So, all of these years later, when I finally was getting my world ready to start my long-running World of Samoth campaign, I decided to eliminate gnomes and halflings from the playable races.  In their place, I did allow goblins, but I even changed those from small to medium-size (they're around the same height as dwarves in my world). I just can't get past my prejudice against the small races.


I did have one player right at the very beginning who really wanted to play a halfling rogue, but I had to explain to him that I don't have halflings in my world so he simply switched his character to an elf and that was that.  It hasn't come up since, and I don't think my world lacks depth because of my omission. 


What about everyone else? I suspect I'm in the minority here, but I'd love to hear people's thoughts on why they do, or don't, like (or use) gnomes and halflings in their games.

10 comments:

  1. The issue of acceptable player races causes a conflict in my mind. I want to allow the player's the freedom to pick whatever they want to play. I like the idea that a player can take a well established template, such as a halfling, and everyone at the table has a common "language" about knowing how a halfling will act (or not act). But when I started up our 4E campaign, those new races... oooof! I could not do it. I eliminated Dragonborn, Eldarin, and Tiefling as choices.

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    1. I hear you - I'm much the same. I like the idea of the "common language" races because it makes it easy for new people to join the campaign. But, I also like to tweak the races to fit into my overall campaign world idea, so they're never quite like they're portrayed in the rule books.

      One thing that I've disliked is when WotC has decided to add new races to their rulebooks, they somehow feel this need to try to shoe-horn them into existing campaign worlds. So, when they introduced Dragonborn, they write this whole section on "Dragonborn in the Forgotten Realms" so a DM can integrate them into that world, even though they have never existed in that world since it was conceptualized way back when.

      I'm fine having rules for new races, but I don't think they should be in the core rulebooks, and I don't think that they should try to convince you that you can use a Dragonborn as a playable race in the Forgotten Realms any more than you should play a Thri-Kreen in Greyhawk or a half-Sun Elf were-leopard in Dragonlance.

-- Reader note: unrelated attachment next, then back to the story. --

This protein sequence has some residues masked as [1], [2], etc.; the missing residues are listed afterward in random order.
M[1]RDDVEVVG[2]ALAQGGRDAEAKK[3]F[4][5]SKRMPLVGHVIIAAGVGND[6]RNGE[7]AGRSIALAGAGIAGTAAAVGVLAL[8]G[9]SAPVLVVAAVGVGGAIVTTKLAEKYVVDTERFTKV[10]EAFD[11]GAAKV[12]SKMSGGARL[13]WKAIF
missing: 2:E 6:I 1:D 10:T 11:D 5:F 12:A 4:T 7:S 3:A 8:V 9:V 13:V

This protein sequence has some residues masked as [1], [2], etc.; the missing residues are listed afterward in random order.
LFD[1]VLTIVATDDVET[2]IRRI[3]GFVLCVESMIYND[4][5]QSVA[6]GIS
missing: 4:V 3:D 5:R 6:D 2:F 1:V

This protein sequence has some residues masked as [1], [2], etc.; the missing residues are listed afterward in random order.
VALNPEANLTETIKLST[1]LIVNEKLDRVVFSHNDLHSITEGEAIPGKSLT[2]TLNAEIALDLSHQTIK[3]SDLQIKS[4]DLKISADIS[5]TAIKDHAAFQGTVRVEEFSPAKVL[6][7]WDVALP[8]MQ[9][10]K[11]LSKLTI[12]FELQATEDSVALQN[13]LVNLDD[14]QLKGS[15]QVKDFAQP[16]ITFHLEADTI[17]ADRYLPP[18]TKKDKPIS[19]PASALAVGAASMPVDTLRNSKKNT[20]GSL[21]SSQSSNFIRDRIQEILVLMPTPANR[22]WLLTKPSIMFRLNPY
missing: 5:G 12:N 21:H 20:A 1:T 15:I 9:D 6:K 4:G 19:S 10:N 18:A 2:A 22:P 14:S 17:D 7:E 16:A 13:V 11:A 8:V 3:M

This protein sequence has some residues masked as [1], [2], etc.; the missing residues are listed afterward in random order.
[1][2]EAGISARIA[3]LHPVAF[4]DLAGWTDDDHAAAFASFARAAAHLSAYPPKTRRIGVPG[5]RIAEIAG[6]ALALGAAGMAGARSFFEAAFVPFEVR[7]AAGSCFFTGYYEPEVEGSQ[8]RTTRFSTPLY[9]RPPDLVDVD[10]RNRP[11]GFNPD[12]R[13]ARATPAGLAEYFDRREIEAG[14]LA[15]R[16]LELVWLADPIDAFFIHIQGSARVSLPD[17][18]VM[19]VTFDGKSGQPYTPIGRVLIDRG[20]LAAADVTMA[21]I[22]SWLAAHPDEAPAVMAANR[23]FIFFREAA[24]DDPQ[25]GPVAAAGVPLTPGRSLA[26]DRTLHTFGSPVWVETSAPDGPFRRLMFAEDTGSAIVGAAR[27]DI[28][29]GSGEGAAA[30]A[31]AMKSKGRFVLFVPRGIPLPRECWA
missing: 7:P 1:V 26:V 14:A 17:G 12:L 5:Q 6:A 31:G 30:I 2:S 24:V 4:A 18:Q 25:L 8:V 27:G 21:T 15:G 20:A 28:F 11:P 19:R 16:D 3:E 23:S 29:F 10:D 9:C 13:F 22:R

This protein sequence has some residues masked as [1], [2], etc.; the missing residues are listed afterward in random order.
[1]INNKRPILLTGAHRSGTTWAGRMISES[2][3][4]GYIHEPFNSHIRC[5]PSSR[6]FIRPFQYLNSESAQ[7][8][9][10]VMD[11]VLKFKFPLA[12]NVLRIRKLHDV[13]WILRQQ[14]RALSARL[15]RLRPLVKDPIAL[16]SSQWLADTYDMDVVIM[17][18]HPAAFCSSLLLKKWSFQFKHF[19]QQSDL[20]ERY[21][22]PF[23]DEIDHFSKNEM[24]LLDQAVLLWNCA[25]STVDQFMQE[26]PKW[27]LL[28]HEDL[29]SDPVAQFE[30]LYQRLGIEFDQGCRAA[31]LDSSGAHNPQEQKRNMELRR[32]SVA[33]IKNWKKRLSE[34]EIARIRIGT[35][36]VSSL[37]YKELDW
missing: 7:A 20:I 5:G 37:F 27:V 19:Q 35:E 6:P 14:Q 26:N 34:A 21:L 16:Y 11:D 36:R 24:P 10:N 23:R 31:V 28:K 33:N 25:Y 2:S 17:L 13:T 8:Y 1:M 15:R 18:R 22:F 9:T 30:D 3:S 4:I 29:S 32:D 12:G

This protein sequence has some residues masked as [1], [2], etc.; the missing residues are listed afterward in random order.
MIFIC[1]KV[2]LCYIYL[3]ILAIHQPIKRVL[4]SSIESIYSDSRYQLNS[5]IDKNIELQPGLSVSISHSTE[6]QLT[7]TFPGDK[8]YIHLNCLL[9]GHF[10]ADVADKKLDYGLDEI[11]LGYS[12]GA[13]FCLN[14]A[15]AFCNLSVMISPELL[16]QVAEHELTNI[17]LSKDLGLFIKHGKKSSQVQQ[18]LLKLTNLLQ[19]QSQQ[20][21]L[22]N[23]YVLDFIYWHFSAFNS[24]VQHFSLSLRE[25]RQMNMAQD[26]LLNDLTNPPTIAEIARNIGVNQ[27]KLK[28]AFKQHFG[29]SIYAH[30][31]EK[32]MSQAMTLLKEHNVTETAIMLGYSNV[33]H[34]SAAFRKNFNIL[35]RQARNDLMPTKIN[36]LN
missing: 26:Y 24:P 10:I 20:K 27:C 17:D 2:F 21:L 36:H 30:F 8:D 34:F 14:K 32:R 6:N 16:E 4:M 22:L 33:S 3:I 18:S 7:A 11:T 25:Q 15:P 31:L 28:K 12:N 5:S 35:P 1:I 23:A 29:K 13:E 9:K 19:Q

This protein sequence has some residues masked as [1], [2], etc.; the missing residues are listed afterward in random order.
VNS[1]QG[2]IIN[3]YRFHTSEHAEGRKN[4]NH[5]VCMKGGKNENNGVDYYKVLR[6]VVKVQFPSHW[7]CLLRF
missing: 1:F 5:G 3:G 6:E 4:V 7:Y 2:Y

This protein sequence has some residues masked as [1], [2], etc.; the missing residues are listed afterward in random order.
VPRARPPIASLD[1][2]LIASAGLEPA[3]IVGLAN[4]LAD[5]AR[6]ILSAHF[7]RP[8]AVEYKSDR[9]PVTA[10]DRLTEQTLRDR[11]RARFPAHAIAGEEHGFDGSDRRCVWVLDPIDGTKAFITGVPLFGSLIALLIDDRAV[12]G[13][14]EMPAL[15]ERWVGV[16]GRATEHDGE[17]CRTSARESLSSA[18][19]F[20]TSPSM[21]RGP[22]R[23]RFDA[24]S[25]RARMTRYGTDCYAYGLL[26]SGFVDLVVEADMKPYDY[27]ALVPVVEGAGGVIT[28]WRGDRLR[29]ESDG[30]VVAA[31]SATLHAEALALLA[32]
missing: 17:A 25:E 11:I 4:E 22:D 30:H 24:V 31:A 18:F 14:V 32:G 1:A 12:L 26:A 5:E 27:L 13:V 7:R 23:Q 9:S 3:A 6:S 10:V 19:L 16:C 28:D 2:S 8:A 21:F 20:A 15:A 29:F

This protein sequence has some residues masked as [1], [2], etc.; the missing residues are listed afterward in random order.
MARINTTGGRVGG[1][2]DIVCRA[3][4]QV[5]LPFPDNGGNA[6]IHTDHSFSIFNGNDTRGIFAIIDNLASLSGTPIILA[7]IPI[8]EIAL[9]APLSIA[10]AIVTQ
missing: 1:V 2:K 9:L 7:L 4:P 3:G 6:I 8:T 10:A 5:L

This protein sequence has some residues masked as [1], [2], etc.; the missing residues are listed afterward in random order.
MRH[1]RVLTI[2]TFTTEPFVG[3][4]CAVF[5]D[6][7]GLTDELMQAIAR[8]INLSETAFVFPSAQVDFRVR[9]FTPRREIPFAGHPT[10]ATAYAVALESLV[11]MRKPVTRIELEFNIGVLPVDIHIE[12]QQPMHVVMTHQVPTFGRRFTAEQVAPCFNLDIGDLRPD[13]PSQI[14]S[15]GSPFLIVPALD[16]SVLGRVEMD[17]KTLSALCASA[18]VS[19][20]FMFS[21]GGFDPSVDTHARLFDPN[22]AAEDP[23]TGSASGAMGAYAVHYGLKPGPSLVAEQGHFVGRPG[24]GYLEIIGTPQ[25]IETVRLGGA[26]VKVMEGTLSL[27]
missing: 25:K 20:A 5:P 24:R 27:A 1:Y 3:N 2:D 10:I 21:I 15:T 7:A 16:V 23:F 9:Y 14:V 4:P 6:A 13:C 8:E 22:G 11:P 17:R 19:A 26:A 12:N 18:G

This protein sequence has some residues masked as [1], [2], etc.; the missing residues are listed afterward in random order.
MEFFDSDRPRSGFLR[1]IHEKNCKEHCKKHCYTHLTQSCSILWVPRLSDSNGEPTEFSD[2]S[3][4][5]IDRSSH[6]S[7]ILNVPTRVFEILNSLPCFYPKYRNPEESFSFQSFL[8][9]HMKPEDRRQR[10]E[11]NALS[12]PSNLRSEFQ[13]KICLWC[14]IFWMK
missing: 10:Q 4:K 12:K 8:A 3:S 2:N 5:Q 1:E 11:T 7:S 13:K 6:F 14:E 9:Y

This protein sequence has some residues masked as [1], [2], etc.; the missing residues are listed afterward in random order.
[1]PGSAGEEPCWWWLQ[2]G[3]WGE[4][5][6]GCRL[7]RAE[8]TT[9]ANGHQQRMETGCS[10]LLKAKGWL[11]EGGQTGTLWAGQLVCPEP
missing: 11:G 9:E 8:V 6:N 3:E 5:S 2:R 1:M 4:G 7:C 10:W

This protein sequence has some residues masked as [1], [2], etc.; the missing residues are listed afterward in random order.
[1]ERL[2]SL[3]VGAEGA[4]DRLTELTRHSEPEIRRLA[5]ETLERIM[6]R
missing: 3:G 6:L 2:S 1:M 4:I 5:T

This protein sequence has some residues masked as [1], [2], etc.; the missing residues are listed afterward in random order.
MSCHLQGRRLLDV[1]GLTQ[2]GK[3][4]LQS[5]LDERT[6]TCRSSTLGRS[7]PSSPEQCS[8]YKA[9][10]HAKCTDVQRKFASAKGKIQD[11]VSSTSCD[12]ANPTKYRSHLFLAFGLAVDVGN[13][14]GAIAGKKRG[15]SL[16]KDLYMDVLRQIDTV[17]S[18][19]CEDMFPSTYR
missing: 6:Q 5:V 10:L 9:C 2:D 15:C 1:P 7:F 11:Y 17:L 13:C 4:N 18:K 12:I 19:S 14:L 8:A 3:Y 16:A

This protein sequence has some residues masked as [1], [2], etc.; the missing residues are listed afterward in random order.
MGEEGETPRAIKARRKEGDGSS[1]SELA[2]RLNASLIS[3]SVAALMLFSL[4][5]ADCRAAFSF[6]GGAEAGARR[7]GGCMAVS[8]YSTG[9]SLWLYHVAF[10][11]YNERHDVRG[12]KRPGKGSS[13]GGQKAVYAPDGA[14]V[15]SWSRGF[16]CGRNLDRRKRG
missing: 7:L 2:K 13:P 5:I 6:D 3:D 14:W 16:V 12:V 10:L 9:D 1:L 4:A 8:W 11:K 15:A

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    2. Oh! And I think the whole "Eladrin" versus "Elves" thing was just utter stupidity. They're elves. Some have stayed more true to their roots, while others have integrated a little more with the rest of society. It's a cultural thing, not a game mechanical thing. Done.

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  2. I HATE GNOMES! They are really redundant, aren't they? I mean, you have halflings, why do you need another tiny race? Blech. But I have a soft spot for halflings! SAVE FRODO!

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    1. You are doing it WRONG! You are banished from my blog! No blog for you! Come back one year!

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  3. My Gnomes sort of assume the traditional Dwarf role, because the Dwarves and Elves are the same species (Dwarves male-Elves female).

    Halflings is the term for all the anthropomorphized animals that are two-four feet tall, talk, wear clothes, etc. (e.g. Reepicheep, Puss n Boots).

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    1. Now this, I like a lot. Very cool - especially the halfling idea. I originally did try to work halflings into my world by calling them the Sidhe Ffolke and they were going to have some slight animal traits, but I just couldn't figure out their role in the ecology so I dropped them.

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    2. I had originally planned to do the elves as Sidhe trapped in the mundane world when the Veil fell, with Half-Elves as their way around the vulnerability to iron. But the Elf/Dwarf dichotomy idea was better. Plus it increases the Hot Elf Chick count by a factor of 2...

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  4. In my Garnia campaign, currently being reworked, but having been in existence since I was in 7th grade, I long ago eliminated Gnomes, but Halfling made the cut just because I had the box of official AD&D Halflings miniatures from Grenadier's "Gold Box" series. I am in favor of cutting them now and it's one of the hotly debated topics among the current and former players and the development team; it seems I am the only one that really cares to let them go as an outdated Tolkien-ism, a few people don't care one way or the other, and a bunch of people really want to keep them, despite only having had two people ever play Halflings in 30 years.

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    1. I love that part of your rationale for keeping halflings was that you owned the miniatures. Very cool! Thanks for dropping by and commenting.